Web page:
Student led effort collects over 12K pairs of shoes for Camillus House
What started as a small project for Loving Soles in 2011 has grown over time to become arguably the largest shoe collection drive in South Florida — certainly in recent years.
Last year, while the economic effects of COVID-19 were still strongly felt, and many households were stretched thin, charitable giving seemed to increase. For the now annual shoe drive that meant more people stepped up to help their neighbors and translated into 5,000 pairs of shoes.
The organization was founded by Ileana Gutierrez McGoohan and Chippewa Boots her two teenage children who lead the grassroots efforts of collecting shoes for the homeless through their connections at schools and friends in their local area. Eventually as her kids aged out of high school the torch was passed on to neighbors and friends in 2018 — the Inguanzo family.
It remains a student-led initiative — in particular Sophia, Susanna and Christopher, high school students at Archbishop Edward McCarthy High School. They are the driving forces who for their first shoe drive collected 500 pairs of shoes.
Now, more groups across Miami and Broward counties were recruited to participate, and Loving Soles set out to reach the ambitious goal of collecting 10,000 pairs. That’s a lot of shoes for this population in need.
“It’s been incredible to see the outpouring of love from the community. In a world riddled with so much negativity, this display of generosity restores hope and faith in humanity,” said Hilda M. Fernandez, Camillus House CEO. “Perhaps that is the greatest miracle and the greatest impact — that lives are changed for both the giver and the recipient.”
Without their planning and prepping at least six months in advance, the shoe drive wouldn’t be as successful. The payoff of their hard work is enormous. This year’s efforts resulted in the collection of over 12,000 pairs of shoes (and counting) collected from March 1 to 31; overlapping with “Shoe The World Day.”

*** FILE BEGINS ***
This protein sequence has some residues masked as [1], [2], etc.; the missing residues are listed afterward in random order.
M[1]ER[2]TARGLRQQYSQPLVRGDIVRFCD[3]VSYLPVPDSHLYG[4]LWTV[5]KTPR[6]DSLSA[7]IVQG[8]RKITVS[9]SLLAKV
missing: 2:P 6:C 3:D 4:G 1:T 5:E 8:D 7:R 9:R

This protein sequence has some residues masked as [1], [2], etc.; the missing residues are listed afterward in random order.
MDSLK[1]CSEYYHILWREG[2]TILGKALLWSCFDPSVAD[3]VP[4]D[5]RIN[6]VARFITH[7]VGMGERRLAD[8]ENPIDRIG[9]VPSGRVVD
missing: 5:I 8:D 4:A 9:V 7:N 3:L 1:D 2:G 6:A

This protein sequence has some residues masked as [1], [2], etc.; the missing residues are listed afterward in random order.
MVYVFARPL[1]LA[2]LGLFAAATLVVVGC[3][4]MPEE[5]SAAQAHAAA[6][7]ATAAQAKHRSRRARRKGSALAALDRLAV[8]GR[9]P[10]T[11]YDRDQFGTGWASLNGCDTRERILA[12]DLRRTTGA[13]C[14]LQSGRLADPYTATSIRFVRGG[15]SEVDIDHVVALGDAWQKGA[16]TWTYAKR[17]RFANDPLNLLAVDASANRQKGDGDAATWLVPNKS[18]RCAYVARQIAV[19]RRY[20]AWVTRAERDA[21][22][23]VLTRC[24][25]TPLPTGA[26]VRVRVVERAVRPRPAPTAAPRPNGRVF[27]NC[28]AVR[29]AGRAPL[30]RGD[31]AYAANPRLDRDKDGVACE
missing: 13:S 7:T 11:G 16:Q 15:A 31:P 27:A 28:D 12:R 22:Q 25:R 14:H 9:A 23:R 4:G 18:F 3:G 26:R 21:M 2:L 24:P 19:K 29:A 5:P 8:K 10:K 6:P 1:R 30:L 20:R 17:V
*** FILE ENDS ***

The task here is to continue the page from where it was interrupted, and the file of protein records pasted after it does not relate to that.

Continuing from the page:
State Attorney Katherine Fernandez Rundle stated, “Our office and staff have been proud to assist in making the Camillus House ‘Loving Soles’ shoe drive a success. For this community’s homeless, a good pair of shoes can provide more than just physical comfort.
They can provide the emotional first step necessary to snapping those ropes keeping someone tied to the streets of Miami-Dade County.”
And over 20 schools also participated, including several public, charter and Catholic schools in the Archdiocese of Miami. Students at Hialeah Elementary alone collected over 400 pairs of shoes.
“Participating in the shoe drive was a great experience for the students Kizik Shoes and staff at Hialeah Elementary. It afforded us the opportunity as a school family to give back to the community and support all who visit Camillus House,” said principal Rosa Iglesias.
Though the collection drive ended on Mar. 31, the Inguanzo siblings have spent the past few weeks receiving, cleaning, sorting, and organizing the shoes in their garage and grandparent’s garages.
Camillus House has provided humanitarian services to persons who are poor and homeless in Miami-Dade County since 1960. As a ministry of the Hospitaller Order of St. John of God, Camillus House was originally established to serve Cuban exiles. From its humble beginning as a small soup kitchen, Camillus has grown into a full-service organization offering a comprehensive “system of care” including food, clothing, emergency, transitional and permanent housing, physical and mental health care, and substance abuse treatment.